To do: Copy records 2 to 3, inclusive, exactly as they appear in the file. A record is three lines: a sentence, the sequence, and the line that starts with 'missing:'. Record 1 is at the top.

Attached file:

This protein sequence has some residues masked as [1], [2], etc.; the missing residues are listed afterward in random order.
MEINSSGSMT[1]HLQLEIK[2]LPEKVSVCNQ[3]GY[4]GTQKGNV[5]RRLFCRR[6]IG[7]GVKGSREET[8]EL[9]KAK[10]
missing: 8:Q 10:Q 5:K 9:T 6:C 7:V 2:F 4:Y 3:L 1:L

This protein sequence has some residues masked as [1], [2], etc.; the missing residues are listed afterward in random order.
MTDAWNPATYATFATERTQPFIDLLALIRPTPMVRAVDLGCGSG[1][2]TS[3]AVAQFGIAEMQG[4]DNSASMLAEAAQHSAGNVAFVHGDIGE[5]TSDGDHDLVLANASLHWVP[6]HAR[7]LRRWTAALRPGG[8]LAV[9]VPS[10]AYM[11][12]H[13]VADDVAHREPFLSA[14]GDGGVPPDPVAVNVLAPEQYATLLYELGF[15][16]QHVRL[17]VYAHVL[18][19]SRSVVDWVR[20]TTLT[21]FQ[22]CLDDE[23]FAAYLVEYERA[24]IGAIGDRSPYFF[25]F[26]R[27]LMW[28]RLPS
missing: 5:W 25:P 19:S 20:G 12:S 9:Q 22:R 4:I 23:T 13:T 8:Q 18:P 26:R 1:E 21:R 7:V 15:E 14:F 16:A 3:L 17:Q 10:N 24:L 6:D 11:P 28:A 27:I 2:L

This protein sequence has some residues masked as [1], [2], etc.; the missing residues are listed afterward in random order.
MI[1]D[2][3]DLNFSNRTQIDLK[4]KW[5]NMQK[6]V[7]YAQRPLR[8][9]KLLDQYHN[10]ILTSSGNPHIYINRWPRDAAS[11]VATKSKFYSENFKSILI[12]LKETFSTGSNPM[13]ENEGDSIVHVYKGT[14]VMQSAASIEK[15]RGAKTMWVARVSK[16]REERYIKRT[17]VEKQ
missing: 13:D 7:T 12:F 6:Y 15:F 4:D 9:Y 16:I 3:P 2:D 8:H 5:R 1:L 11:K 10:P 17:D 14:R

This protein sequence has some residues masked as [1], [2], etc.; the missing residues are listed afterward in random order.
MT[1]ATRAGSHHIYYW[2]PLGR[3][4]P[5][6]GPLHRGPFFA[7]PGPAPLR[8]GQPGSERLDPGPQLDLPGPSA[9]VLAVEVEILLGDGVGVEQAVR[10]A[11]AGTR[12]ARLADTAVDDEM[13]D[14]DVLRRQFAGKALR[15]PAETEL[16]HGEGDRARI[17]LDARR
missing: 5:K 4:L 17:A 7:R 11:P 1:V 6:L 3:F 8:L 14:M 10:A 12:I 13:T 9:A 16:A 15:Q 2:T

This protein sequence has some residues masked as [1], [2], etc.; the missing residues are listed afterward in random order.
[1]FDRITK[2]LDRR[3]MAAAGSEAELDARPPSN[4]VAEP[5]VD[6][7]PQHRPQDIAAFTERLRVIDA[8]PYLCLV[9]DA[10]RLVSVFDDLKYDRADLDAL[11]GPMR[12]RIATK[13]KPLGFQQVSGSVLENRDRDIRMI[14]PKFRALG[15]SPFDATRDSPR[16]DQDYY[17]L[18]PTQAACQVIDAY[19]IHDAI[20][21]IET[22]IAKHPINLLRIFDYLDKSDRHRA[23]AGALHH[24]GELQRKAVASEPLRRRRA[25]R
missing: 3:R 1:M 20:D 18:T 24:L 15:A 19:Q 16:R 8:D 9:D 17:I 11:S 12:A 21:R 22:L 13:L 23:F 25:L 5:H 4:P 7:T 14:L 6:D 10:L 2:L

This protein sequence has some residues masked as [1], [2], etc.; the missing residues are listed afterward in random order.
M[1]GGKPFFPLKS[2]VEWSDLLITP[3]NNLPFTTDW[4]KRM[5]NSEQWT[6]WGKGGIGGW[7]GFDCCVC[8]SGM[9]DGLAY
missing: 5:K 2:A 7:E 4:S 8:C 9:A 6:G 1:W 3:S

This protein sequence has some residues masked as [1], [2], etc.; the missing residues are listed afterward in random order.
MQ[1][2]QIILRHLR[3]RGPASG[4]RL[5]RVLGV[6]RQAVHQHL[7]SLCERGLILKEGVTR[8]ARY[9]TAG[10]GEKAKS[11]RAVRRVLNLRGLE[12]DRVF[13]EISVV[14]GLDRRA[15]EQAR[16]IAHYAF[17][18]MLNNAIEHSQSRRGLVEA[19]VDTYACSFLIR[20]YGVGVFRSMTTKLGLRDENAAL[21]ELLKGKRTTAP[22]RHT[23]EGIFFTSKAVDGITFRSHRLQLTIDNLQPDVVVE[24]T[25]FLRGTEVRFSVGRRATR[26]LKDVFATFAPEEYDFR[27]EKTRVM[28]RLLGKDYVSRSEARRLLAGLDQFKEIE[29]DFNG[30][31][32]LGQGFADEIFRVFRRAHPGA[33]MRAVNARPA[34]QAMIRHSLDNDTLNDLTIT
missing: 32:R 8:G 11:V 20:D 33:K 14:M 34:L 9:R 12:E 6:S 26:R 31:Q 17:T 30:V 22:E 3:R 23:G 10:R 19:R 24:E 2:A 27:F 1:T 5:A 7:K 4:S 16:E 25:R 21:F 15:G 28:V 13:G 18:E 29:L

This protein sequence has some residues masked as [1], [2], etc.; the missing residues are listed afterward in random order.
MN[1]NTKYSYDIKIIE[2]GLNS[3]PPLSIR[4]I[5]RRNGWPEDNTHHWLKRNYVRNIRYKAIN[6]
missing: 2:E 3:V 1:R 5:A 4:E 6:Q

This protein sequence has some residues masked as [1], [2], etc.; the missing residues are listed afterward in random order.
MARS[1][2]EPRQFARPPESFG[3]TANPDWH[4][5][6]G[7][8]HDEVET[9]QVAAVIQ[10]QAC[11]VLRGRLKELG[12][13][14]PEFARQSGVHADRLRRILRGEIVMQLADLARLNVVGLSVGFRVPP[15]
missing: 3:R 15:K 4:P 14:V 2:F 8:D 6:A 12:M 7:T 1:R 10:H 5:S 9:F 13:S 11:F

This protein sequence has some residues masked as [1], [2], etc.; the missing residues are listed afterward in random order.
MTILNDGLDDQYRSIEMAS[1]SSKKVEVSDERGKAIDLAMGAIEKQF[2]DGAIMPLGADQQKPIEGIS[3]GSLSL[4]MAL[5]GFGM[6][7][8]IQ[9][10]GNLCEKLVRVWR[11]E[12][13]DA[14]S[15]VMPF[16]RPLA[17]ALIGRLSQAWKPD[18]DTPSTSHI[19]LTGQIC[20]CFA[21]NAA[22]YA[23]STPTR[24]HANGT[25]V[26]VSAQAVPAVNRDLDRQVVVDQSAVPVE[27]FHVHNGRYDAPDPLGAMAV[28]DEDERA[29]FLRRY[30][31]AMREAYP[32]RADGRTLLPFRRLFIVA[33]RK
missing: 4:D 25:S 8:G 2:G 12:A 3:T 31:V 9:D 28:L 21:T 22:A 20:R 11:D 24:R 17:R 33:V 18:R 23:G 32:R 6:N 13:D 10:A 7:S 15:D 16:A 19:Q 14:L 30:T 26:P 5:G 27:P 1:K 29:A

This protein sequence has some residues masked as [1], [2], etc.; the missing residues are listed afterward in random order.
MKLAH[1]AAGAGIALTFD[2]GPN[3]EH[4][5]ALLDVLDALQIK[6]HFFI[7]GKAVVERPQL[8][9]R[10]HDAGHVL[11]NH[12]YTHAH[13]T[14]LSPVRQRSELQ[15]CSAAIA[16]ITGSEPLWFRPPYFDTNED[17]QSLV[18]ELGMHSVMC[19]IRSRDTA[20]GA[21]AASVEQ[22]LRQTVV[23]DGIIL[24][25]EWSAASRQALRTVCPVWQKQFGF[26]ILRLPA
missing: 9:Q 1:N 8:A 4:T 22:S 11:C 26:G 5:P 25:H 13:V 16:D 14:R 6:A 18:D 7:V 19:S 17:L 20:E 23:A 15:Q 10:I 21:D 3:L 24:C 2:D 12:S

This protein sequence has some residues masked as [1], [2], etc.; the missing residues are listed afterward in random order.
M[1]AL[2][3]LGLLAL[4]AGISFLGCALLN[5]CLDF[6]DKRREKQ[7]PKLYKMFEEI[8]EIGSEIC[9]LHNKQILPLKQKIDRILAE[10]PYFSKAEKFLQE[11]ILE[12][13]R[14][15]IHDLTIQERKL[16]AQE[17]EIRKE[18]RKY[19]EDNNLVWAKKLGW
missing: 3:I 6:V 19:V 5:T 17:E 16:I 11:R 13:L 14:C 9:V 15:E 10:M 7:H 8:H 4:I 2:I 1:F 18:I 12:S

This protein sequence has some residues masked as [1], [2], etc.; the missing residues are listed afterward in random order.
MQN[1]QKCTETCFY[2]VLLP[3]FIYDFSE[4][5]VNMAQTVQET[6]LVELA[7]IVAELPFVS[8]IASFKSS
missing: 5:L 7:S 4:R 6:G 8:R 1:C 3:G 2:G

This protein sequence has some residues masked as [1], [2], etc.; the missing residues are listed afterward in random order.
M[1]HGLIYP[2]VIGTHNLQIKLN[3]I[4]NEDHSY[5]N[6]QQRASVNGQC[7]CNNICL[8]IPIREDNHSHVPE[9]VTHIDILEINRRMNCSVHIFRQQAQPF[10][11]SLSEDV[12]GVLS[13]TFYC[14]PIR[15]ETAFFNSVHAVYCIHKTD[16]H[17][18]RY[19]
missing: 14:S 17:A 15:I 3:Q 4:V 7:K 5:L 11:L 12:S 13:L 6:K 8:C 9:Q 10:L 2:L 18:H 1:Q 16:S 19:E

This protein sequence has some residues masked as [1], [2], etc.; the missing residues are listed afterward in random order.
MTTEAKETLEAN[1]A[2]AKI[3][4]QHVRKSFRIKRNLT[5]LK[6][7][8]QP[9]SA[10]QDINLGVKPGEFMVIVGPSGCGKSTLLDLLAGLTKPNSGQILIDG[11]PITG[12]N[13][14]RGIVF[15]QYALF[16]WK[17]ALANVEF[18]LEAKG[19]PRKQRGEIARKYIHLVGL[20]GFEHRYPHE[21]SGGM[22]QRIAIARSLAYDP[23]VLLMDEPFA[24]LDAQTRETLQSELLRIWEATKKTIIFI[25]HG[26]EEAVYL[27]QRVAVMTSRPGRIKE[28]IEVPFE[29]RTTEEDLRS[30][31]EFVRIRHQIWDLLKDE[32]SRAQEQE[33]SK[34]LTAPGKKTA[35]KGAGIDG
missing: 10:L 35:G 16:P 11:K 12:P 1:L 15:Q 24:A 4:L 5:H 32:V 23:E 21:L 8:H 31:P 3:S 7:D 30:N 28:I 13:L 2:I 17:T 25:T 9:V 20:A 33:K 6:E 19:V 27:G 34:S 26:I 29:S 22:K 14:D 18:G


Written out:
This protein sequence has some residues masked as [1], [2], etc.; the missing residues are listed afterward in random order.
MTDAWNPATYATFATERTQPFIDLLALIRPTPMVRAVDLGCGSG[1][2]TS[3]AVAQFGIAEMQG[4]DNSASMLAEAAQHSAGNVAFVHGDIGE[5]TSDGDHDLVLANASLHWVP[6]HAR[7]LRRWTAALRPGG[8]LAV[9]VPS[10]AYM[11][12]H[13]VADDVAHREPFLSA[14]GDGGVPPDPVAVNVLAPEQYATLLYELGF[15][16]QHVRL[17]VYAHVL[18][19]SRSVVDWVR[20]TTLT[21]FQ[22]CLDDE[23]FAAYLVEYERA[24]IGAIGDRSPYFF[25]F[26]R[27]LMW[28]RLPS
missing: 5:W 25:P 19:S 20:G 12:S 9:Q 22:R 4:I 23:T 13:T 8:Q 18:P 26:R 1:E 21:R 7:V 15:E 14:F 16:A 3:L 17:Q 10:N 24:L 6:D 11:P 28:A 27:I 2:L

This protein sequence has some residues masked as [1], [2], etc.; the missing residues are listed afterward in random order.
MI[1]D[2][3]DLNFSNRTQIDLK[4]KW[5]NMQK[6]V[7]YAQRPLR[8][9]KLLDQYHN[10]ILTSSGNPHIYINRWPRDAAS[11]VATKSKFYSENFKSILI[12]LKETFSTGSNPM[13]ENEGDSIVHVYKGT[14]VMQSAASIEK[15]RGAKTMWVARVSK[16]REERYIKRT[17]VEKQ
missing: 13:D 7:T 12:F 6:Y 15:F 4:D 9:Y 16:I 3:P 2:D 8:H 5:R 1:L 11:K 10:P 17:D 14:R